One Hollywood presentation the public is not likely to see was screened last month at a private party given by singer Helen Reddy and her husband, promoter Jeff Wald, to honor Tom Hayden's 40th birthday. In the kind of tribute usually reserved for martyred presidents, Reddy and Wald presented a slide show that chronicled Hayden's life as a political activist. In addition, a hired actor protrayed Hayden as Hayden himself and 100 friends watched.
The party's guest list included Hayden's wife, Jane Fonda, as well as Bobby Seale, David Dellinger, Alan Alda, Susan St. James, Boz Scaggs, and Dennis Kucinich (for whom Wald and Reddy raised $70,000 during his unsuccessful bid for reelection as mayor of Cleveland). The working press was not invited, but, as a surprise, Hayden's high school sweetheart was.
The gala had an Irish motif, complete with midgets hired to serve as leprechauns. Reddy sang "Happy Birthday," and the biographical slide show was preceded by a specially made short film on the protest movements of the '60s. It was a scene that Hayden supporters such as Reddy and Wald -- prominent fund raisers for liberal Democrats -- would undoubtedly like to repeat someday in Washington if their man makes it to the Senate or the White House.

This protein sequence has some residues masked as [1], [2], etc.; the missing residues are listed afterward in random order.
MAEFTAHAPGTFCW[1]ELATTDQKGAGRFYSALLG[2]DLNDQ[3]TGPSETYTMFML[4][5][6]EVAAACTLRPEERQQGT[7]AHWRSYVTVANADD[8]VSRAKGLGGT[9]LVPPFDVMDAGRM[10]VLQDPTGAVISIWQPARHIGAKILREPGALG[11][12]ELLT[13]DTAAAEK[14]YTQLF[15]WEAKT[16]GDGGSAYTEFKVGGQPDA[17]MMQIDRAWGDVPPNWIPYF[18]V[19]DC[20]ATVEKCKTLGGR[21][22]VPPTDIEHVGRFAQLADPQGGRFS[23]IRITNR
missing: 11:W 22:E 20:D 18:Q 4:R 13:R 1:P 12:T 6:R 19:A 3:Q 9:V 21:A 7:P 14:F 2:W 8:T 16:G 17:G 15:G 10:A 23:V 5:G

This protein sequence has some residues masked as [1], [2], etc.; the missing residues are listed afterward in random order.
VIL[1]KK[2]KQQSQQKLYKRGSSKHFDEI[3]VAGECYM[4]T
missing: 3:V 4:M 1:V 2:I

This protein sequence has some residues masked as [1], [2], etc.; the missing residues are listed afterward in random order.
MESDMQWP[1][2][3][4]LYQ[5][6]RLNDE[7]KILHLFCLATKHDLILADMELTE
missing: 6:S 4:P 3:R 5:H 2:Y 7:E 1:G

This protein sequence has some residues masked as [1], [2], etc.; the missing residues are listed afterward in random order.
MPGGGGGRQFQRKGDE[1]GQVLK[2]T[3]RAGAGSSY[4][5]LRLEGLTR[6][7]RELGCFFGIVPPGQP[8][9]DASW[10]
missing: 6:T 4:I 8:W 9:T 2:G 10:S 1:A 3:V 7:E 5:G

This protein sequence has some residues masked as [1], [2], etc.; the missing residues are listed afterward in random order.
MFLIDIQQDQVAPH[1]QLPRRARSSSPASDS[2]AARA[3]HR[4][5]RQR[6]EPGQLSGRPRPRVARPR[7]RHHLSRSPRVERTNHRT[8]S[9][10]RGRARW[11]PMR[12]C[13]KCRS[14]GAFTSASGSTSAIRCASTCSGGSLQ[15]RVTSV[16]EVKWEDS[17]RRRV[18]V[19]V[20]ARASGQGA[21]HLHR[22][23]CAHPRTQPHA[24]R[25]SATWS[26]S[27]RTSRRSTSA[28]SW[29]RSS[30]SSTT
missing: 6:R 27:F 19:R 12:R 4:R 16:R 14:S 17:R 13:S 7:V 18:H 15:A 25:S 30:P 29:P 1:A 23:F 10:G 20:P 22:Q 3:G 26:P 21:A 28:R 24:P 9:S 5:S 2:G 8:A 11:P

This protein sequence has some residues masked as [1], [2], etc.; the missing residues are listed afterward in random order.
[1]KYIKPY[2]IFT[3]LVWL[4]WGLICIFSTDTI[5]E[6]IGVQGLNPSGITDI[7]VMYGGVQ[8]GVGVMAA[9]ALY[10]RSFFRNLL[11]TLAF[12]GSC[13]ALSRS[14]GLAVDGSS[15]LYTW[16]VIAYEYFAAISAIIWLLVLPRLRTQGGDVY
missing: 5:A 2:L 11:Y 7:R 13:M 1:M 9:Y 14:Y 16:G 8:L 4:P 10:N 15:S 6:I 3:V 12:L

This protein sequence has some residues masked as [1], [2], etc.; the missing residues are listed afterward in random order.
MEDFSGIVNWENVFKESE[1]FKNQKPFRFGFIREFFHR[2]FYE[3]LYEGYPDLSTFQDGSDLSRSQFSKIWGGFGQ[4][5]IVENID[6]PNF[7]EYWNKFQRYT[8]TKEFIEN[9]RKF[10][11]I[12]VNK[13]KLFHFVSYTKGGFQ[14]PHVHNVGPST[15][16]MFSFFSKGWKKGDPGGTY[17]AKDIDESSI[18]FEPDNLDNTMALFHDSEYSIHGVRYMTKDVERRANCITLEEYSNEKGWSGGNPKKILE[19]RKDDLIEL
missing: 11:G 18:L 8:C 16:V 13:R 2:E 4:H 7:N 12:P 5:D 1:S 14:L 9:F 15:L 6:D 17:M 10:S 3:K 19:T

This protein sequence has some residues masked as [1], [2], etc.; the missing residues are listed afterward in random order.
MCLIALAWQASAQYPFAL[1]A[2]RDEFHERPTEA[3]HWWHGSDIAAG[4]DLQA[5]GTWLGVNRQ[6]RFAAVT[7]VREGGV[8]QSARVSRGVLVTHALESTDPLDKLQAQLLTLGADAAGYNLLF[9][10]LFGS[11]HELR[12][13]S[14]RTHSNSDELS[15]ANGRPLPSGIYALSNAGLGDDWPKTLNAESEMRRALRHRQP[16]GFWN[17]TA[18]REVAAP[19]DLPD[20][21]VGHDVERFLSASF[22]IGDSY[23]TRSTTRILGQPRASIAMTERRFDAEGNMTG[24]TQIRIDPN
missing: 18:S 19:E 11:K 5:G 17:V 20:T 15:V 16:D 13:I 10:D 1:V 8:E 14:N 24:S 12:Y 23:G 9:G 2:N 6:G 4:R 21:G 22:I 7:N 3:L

Despite the hoopla, Hayden is hardly the darling of former colleagues with whom he helped form the Students for a Democratic Society and with whom he later stood as a defendant during the "Chicago Eight" trial.
Abbie Hoffman has branded Hayden (our Richard Nixon." A former Ramparts magazine editor once said Hayden had "all the charisma of a iguana." And when Hayden and Fonda returned from their 33-city tour this summer after preaching the ills of nuclear power, a political writer for The New Republic labeled Hayden a superficial politician streamlined for television and financed by the profits of his wife's movies.
Whether Hayden, a supporter of Jerry Brown, can use his political action group called the Campaign for Economic Democracy as a base for a Senate seat in 1982 remains to be seen. But the Wald-Reddy party shows Hayden can count on major contributions from some show business people who would like to see their man in Washington.